With marriage equality comes tax equality, sometimes.
In gay-marriage recognition states, “thanks to the Windsor decision, doing tax returns for same-sex married couples is much easier now,” said Joan Zawaski, an accountant in California who is also in a same-sex marriage. “Married is married, we just file joint returns just like other folks. But in non-recognition states, it’s back like the battle days.”
The Windsor decision refers to the Supreme Court striking down federal prohibition of gay marriage in The United States v. Windsor last summer.
States who haven’t legalized gay marriage are refusing to accept joint tax returns, regardless of whether their residents have marriage licenses from other states where that union is legal. So instead of filling out IRS forms, where gay marriage is accepted as a way to file taxes, and re-applying that same information for state taxes, some in the LGBTQ community have to fill out bunches of other forms. On some they write they’re married and on others, they have to identify themselves as single. Some states have even crafted totally new forms just for gay couples, writes The Atlantic. It’s a mess.
Virginia got “hostile” with their perspective gay marriage tax filers, mailing out a memo stating seven different times that the Commonwealth doesn’t recognize same-sex unions or agree with the federal government’s decision to accept their joint tax returns. Guys, we get it.
“There were no statutory provisions in the Virginia tax code for doing that,” said Marc Purintun, a tax attorney who lives in the state. He and his husband got married in California in 2008. “On the receiving end in Virginia of the memo from the tax department, it felt pretty hostile.”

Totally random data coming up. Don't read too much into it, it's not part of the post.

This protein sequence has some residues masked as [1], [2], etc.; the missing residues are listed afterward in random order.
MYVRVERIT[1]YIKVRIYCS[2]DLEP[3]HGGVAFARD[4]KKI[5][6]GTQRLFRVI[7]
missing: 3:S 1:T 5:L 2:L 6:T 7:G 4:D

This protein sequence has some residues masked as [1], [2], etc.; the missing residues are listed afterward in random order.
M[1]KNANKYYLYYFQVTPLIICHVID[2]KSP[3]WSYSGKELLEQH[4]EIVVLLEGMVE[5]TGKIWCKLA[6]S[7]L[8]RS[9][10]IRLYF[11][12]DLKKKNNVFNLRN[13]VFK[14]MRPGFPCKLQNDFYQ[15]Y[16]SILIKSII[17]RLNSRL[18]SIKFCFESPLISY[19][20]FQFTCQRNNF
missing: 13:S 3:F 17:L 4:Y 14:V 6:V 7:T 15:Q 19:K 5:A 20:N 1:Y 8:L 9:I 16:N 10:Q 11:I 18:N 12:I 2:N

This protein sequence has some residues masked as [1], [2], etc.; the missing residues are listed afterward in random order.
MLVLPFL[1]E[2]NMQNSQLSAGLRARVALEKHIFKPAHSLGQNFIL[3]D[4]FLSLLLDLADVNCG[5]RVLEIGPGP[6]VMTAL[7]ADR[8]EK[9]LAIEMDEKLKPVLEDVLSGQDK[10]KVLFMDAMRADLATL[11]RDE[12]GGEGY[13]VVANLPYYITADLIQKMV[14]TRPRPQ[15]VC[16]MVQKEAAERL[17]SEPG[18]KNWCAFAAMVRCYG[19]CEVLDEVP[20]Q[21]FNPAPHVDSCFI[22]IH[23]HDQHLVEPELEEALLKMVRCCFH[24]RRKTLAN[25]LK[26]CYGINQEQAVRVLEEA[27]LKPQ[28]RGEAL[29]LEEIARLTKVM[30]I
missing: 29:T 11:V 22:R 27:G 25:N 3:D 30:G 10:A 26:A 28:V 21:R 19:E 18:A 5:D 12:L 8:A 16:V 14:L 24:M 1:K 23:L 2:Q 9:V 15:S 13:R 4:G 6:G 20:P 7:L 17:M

Elsewhere in states like Colorado, Missouri, Oregon, and Utah who don’t recognize gay marriage, they will still accept same-sex joint taxes despite their constitutional amendments against gay unions. Over in Utah — Remember their gay marriage passing, then repeal and then stay until a judge reviews the original ruling. We’re still waiting on that by the way. — where same-sex marriage was legal for 17 days, those 1,300 couples were up in the air on how to file. Utah’s governor wouldn’t recognize their marriages but for tax purposes the state identifies those 1,300 as married. Break out the joint tax returns!
Some are blaming the IRS themselves for all this confusion because they’ve offered LGBTQ couples the option to go back and re-file previous returns for a bigger refund. But all tax preparers aren't on the same page.
“The IRS is telling them things like, sorry, the Windsor case is not retroactive. There’s been lots of miscommunication between taxpayers and IRS agents in the field,” said Pat Cain, a tax-law professor at Santa Clara University, who is also in a same-sex marriage.
Ultimately, this tax season will be more equal in some states, more complicated in others and if you’re in Viriginia, it will probably be an all out war. Prepare yourselves people.